I caught up with Dad and his cronies in Old Montreal where they were on an outing to a restaurant.My dad was very surprised.He said ,”what are you doing here?”
“Slumming !” I grinned.
One of the women fumed at me saying “There is not enough room at the table .I told them we were 12 .There is no room ”
I told her with a straight face that i once lived in a tent with Bedouin in the desert in Sinai for 6 months .There is always room.
She looked at me very strangely. She looked suspiciously like my 5th grade teacher Mrs Kingsley who always had it in for me. I was her least favorite student.
I suddenly remembered the time i had sent away from the back of a comic book for a disappearing ink pen and when i got it i brought it to class and stood in front of her and pressed it and ink came spurting out all over her white blouse.
She yelled and freaked but i assured her it was disappearing ink and in seconds it would disappear as promised.
Well we waited and waited and as luck would have it it never disappeared and her white blouse was ruined which merited me another trip down to the principal’s office and a punishment.
I peered at her scrunched up face and asked what her name was “” .Barbara ,she said with a grimace,”Barbara Kingsley ”
I turned beet red ……
I guess the past is holy, as Arthur Miller once wrote in The Crucible but it takes revenge.
Aaron my Dad at 91 today in Old Montreal where i caught up with him as he was having lunch with his buddies …He looks better than people i know 35 years younger. His secret ? A positive attitude and a sense of humor …..and a curiosity about people and things.
I told the table i read somewhere that 90 was the new 70……
I left Dad and his friends at the restaurant in search of more authentic food.
I found it at the poutine truck .
Poutine is a uniquely Quebecois dish of french fries,cheese curds and gravy. Done right it is sublime. Done not right it is dreadful. Many places offer it and only some make it well.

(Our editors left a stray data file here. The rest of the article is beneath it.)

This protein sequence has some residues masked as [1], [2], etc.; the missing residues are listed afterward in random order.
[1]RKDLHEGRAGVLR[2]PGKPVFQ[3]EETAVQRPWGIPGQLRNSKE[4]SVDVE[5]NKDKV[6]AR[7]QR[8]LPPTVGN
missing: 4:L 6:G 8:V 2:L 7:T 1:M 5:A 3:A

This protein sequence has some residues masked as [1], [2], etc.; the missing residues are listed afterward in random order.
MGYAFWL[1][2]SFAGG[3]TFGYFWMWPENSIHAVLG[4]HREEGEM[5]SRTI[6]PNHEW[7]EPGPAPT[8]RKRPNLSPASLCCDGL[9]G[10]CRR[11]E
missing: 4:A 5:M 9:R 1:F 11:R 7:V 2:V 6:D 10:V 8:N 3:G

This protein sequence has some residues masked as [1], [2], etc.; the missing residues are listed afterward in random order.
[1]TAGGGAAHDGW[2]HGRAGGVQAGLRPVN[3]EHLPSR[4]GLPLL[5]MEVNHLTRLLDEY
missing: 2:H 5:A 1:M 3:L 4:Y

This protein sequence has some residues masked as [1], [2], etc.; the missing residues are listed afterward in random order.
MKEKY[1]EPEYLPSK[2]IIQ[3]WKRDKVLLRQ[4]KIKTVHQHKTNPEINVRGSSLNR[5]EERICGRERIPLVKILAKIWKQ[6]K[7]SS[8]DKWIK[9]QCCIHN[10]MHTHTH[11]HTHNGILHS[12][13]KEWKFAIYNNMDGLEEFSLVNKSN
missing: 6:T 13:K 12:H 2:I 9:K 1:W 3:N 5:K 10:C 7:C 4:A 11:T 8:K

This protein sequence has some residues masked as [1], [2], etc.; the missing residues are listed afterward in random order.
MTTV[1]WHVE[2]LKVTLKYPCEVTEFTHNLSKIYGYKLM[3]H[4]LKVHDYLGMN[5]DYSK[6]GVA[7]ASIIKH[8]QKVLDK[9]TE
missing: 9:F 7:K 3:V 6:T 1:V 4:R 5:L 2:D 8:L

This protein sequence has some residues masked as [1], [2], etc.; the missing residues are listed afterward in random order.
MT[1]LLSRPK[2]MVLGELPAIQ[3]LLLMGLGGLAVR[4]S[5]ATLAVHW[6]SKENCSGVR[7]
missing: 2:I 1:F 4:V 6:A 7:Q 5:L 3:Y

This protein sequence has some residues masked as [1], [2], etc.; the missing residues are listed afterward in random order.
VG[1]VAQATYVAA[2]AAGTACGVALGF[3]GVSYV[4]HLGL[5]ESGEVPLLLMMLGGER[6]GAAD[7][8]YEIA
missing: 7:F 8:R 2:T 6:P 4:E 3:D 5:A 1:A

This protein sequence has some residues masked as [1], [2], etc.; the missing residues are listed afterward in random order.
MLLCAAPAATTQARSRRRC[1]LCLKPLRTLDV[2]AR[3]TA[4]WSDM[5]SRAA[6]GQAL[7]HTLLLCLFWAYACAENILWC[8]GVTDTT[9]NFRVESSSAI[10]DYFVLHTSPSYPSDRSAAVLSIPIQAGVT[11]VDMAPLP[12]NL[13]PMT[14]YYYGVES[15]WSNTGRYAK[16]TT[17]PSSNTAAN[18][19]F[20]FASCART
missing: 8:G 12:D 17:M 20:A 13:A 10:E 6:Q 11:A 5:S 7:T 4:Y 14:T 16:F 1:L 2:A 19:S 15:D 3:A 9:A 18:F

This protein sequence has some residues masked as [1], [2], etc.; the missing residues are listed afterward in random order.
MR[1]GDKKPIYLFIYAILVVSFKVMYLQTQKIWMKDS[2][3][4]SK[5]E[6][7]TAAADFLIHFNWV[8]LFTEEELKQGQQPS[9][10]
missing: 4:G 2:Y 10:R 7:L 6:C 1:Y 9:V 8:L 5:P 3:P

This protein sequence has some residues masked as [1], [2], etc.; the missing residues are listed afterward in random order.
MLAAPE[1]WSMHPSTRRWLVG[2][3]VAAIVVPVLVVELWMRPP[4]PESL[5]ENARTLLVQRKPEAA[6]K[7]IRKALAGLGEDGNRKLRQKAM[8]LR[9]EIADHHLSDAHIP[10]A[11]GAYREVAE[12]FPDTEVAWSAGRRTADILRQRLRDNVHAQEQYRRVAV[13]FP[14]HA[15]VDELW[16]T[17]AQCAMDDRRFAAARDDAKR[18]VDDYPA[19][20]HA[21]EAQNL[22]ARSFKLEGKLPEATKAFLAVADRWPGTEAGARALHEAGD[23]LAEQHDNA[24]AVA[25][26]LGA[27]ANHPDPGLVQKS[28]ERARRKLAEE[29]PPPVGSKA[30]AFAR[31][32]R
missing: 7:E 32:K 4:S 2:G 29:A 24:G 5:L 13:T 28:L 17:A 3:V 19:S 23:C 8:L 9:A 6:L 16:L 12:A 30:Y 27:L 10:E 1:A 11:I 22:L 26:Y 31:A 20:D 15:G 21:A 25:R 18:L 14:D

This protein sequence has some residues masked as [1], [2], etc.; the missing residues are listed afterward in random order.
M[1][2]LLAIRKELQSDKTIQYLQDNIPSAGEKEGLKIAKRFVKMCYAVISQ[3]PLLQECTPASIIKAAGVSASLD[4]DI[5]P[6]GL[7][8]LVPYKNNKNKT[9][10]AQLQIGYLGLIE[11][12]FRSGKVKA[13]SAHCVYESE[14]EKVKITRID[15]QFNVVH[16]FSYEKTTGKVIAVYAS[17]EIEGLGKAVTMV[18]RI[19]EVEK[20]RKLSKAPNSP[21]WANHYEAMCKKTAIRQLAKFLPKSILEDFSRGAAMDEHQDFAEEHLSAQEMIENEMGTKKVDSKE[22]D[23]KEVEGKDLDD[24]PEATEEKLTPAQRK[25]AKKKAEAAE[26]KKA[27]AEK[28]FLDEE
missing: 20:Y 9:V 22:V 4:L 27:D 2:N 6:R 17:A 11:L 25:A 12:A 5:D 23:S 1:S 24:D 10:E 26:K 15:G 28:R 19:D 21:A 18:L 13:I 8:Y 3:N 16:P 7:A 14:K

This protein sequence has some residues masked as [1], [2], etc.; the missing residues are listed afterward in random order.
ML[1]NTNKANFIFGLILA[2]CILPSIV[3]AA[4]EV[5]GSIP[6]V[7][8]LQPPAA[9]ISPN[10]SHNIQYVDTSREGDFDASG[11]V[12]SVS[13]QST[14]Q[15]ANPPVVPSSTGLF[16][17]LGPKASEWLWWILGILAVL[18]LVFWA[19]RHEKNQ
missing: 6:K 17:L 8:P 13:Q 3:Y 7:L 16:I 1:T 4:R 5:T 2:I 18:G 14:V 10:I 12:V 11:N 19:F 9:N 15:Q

The dish is thought to have originated in rural Quebec in the late 1950s, and several communities in the province claim to be the birthplace of poutine, including Drummondville (by Jean-Paul Roy in 1964) Princeville and Victoriaville.
One often-cited tale is that of Warwick restaurateur Fernand Lachance of Le Café Ideal, who is said in 1957 to have exclaimed, “ça va faire une maudite poutine!” (“It will make a damn mess!”) when asked by restaurant regular Eddy Lainesse to put a handful of cheese curds on some french fries, hence the name.The sauce was allegedly added later, in 1962, to keep the fries warm longer. Over time, the dish’s popularity spread across the province (and later throughout Canada), being served in small-town restaurants and bars, as well as becoming popular in ski resorts and sports arenas.In some places it is considered haute cuisine.
The poutine truck operated by Francis Camerone does it right. As Francis concocts the poutine throwing a hefty mound of chopped Montreal smoked meat on top ..His prices are 8 .35 which are well below that of the restaurants that charge upwards of 15 dollars.
He throws around the F word like it was wafers at a communion. I tell him i am writing a food blog on his poutine and he grins “Fuck yeah !”
I sit at a bench in the park and i exult over this dish of chopped smoked meat and gravy and french fries and cheese curds ..Definitely not for the faint of heart.
Francis comes over and declares,”I want you to understand my smoked meat then you can understand me.” I tell him i ate at Schwartz’s the other day and it wasn’t nearly as good as his smoked meat
.Montrealers take smoked meat very seriously
He offers me a sandwich of his freshly cut smoked meat on the house. It was great!